Here's Bob's preliminary account of the powerball lottery hoax
Alan Abel and I have been talking about doing something with the Powerball for the better part of a year now. It all came together really quickly last weekend when we heard that the record Powerball jackpot was finally won. A number of things came together that made this week just about perfect: It was a record amount; there was only one winner; it was won in a rural state which would make things seem less suspicious; Monday was a holiday, meaning that the lottery office would be closed, almost certainly buying us at least 24 hours to operate before the real winner surfaced.
This is just sort of the Reader's Digest version but I'll put something more comprehensive together for you on Thursday. I flew to Omaha on Sunday afternoon and arrived at midnight Central Time. Monday morning, Alan, his daughter's boyfriend Jeff (who was there to videotape the event and was playing my son) and a lovely woman named Nancy (who played my niece) headed over to Lincoln to set up. We found the convenience store where the ticket was sold; there were about a half-dozen TV satellite trucks outside it. We wanted to find a nice Mom and Pop-type restaurant not too far from there where we could operate.
On the same street, but across town, we found a Denny's-type place called The Village Inn. I walked in, introduced myself to the manager and gave him an envelope with $2000 in it, which I told him to use to pay for the check of everyone in the place. Within about 10 minutes, the first reporter, from a local radio station, showed up. I recorded an interview with him and he also did a live shot from there over his cell phone.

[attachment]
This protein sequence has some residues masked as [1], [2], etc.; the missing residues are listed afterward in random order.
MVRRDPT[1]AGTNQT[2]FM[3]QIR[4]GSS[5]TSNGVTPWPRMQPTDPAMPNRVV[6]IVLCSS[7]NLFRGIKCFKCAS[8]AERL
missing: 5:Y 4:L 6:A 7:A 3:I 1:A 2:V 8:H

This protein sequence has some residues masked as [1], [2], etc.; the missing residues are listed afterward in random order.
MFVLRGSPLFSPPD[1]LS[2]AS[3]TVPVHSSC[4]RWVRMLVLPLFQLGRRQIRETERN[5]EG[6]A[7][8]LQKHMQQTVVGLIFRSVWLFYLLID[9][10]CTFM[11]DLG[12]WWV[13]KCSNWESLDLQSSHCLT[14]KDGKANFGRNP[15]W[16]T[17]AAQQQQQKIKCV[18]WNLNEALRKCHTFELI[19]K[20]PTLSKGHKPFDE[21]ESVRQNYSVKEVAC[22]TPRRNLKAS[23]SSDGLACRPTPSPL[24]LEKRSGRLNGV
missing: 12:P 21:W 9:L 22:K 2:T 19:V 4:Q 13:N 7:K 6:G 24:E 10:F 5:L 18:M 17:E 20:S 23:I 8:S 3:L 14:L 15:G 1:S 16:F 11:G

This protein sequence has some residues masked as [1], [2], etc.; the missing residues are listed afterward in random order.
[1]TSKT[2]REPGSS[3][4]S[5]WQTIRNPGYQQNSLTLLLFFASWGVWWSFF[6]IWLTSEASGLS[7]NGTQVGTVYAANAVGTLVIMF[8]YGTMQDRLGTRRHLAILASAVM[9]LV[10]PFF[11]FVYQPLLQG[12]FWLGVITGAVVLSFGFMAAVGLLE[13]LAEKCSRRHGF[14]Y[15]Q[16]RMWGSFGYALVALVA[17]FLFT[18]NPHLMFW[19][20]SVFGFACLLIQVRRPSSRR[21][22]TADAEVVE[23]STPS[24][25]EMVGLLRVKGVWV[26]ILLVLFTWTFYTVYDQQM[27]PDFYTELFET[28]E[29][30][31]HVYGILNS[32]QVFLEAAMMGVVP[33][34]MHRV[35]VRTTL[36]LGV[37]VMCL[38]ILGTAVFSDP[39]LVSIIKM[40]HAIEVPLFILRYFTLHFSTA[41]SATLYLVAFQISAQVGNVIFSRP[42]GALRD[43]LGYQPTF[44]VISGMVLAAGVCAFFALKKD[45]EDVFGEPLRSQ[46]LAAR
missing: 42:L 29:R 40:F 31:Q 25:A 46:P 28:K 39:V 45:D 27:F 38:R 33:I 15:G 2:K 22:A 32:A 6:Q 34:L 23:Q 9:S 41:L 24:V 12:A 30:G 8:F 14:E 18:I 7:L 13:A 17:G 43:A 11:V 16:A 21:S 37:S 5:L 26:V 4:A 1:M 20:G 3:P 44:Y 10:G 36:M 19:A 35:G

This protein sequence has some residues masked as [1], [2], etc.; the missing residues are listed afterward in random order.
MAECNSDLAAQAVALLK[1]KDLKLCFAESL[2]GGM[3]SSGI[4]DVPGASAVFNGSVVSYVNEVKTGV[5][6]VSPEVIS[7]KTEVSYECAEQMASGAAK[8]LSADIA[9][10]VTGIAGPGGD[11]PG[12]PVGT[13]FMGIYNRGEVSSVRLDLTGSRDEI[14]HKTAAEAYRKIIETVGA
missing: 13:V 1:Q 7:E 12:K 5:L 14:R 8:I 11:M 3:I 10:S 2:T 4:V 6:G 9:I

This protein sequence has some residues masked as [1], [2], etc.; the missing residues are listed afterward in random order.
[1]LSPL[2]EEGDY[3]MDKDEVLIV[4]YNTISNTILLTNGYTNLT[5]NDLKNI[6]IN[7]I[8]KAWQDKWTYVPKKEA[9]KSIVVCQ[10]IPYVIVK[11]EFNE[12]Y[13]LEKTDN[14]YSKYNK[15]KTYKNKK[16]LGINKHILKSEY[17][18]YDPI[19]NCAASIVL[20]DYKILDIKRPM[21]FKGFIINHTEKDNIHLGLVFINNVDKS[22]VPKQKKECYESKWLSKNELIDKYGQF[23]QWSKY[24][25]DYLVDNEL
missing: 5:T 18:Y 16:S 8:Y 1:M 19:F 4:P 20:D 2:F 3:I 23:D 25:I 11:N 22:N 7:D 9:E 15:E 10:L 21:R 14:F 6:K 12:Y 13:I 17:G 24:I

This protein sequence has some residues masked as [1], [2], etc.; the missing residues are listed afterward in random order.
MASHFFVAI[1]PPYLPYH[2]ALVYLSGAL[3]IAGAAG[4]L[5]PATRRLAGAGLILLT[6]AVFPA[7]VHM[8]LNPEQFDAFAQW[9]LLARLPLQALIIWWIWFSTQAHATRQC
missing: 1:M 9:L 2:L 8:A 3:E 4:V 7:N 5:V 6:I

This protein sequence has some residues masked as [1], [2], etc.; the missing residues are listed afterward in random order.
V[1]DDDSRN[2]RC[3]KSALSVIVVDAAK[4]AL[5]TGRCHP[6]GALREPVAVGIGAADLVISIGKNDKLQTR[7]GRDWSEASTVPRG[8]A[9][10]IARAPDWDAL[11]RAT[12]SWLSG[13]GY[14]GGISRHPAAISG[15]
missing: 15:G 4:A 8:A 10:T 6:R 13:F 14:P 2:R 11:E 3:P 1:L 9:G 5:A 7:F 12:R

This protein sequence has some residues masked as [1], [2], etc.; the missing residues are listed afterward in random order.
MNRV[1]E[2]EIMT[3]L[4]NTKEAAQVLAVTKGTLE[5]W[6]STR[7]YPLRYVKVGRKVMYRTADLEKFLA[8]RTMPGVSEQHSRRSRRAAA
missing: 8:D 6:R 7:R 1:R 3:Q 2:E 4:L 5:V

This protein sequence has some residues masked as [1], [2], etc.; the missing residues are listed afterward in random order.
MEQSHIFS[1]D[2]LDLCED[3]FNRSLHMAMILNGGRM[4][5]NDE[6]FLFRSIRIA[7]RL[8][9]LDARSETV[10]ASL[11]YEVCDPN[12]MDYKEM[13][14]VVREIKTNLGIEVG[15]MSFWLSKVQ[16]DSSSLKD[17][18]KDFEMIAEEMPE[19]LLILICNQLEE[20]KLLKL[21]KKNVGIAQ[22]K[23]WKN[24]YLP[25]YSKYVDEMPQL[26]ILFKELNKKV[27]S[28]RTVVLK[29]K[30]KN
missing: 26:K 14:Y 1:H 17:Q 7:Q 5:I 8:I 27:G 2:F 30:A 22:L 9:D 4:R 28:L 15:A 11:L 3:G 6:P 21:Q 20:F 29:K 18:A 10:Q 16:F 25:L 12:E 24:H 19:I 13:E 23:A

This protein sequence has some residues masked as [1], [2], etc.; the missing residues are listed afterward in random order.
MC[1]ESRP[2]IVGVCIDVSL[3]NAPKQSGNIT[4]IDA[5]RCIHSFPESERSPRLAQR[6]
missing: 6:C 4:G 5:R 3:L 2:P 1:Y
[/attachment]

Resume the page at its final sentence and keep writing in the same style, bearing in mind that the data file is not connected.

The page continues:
Next, I got a call from Good Morning, America which wanted to fly me to New York City immediately so I could be on their show the next morning. Obviously, I had to decline. Then the floodgates opened. Over the next 2.5 hours or so I was inundated with media. At one point, I had five TV cameras pointed at me, a radio reporter to my left and a print guy to my right. It was madness.
In time, though, the inconsistencies in my story started to show. Since I wasn't privy to the details of the real ticket, I had to make things up. I said that I bought one ticket; the lottery commission said, however, that the winner had bought five sets of numbers on one ticket. Also, I said that I thought that it was a man who sold me the ticket; in reality, it was a woman who sold it. And so forth.
Finally, we decided to head back to our hotel in Omaha. We weren't sure if the thing was going to have "legs" as they say, but it's only gotten crazier since then. I did a short interview over the phone with KPTV, Channel 12 in Portland, OR from the airport in Vegas. Today, I talked to a columnist in Des Moines, KPAM radio in Portland and I'm going to be on the Johnathan Brandmier show in Chicago early Thursday morning.
By the way, using the last name "Pagano" rather than "Pagani" was Alan's idea. His thought was that I HAD to use a different name since I'm fairly prominent on Google but if I used a totally different name, it was possible that one or more of my friends would see me and contact the media outlet to let them know that they got my name wrong. On the other hand, with only one letter off, they'd think that it was a simple typo and just let it pass. Good thinking.
I should mention that the whole venture was bankrolled by a guy named Joe Vitale, who has a website at joevitale.com. We couldn't have done it without his patronage.
So, that's the thumbnail version. I'm going to be putting together a longer narrative later, as soon as I (hopefully) get over the horrible virus which has infected everyone in my family and which is making it almost impossible for me to hear anything on my right side.